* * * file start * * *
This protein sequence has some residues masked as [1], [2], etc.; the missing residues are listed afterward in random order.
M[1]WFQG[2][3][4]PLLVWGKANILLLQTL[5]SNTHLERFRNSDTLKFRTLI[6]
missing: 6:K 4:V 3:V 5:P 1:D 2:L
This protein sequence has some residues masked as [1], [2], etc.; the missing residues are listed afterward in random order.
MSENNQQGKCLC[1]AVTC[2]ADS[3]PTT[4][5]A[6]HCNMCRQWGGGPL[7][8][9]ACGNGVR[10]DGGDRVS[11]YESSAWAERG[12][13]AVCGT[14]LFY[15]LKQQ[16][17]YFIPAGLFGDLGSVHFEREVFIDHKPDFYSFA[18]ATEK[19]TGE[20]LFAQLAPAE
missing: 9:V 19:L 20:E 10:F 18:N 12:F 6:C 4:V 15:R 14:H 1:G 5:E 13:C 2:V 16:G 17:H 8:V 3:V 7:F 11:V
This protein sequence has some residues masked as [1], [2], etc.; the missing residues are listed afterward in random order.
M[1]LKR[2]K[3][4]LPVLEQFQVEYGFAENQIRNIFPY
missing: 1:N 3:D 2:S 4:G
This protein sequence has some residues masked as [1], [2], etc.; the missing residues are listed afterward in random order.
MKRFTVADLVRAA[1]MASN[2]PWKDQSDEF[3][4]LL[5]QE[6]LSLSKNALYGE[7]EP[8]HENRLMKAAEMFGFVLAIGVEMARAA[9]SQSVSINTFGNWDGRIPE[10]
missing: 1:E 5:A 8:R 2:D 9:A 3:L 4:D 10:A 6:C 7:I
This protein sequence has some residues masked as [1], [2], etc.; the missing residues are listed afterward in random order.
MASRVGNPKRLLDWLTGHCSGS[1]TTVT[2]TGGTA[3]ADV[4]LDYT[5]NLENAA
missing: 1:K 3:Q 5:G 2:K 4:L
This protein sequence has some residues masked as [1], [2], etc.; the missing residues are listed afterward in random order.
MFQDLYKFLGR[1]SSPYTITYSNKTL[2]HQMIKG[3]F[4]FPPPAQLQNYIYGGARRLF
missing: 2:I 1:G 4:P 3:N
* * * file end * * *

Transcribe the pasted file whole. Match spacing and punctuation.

This protein sequence has some residues masked as [1], [2], etc.; the missing residues are listed afterward in random order.
M[1]WFQG[2][3][4]PLLVWGKANILLLQTL[5]SNTHLERFRNSDTLKFRTLI[6]
missing: 6:K 4:V 3:V 5:P 1:D 2:L
This protein sequence has some residues masked as [1], [2], etc.; the missing residues are listed afterward in random order.
MSENNQQGKCLC[1]AVTC[2]ADS[3]PTT[4][5]A[6]HCNMCRQWGGGPL[7][8][9]ACGNGVR[10]DGGDRVS[11]YESSAWAERG[12][13]AVCGT[14]LFY[15]LKQQ[16][17]YFIPAGLFGDLGSVHFEREVFIDHKPDFYSFA[18]ATEK[19]TGE[20]LFAQLAPAE
missing: 9:V 19:L 20:E 10:F 18:N 12:F 6:C 4:V 15:R 14:H 1:G 5:E 13:C 2:V 16:G 17:H 8:V 3:V 7:F 11:V
This protein sequence has some residues masked as [1], [2], etc.; the missing residues are listed afterward in random order.
M[1]LKR[2]K[3][4]LPVLEQFQVEYGFAENQIRNIFPY
missing: 1:N 3:D 2:S 4:G
This protein sequence has some residues masked as [1], [2], etc.; the missing residues are listed afterward in random order.
MKRFTVADLVRAA[1]MASN[2]PWKDQSDEF[3][4]LL[5]QE[6]LSLSKNALYGE[7]EP[8]HENRLMKAAEMFGFVLAIGVEMARAA[9]SQSVSINTFGNWDGRIPE[10]
missing: 1:E 5:A 8:R 2:D 9:A 3:L 4:D 10:A 6:C 7:I
This protein sequence has some residues masked as [1], [2], etc.; the missing residues are listed afterward in random order.
MASRVGNPKRLLDWLTGHCSGS[1]TTVT[2]TGGTA[3]ADV[4]LDYT[5]NLENAA
missing: 1:K 3:Q 5:G 2:K 4:L
This protein sequence has some residues masked as [1], [2], etc.; the missing residues are listed afterward in random order.
MFQDLYKFLGR[1]SSPYTITYSNKTL[2]HQMIKG[3]F[4]FPPPAQLQNYIYGGARRLF
missing: 2:I 1:G 4:P 3:N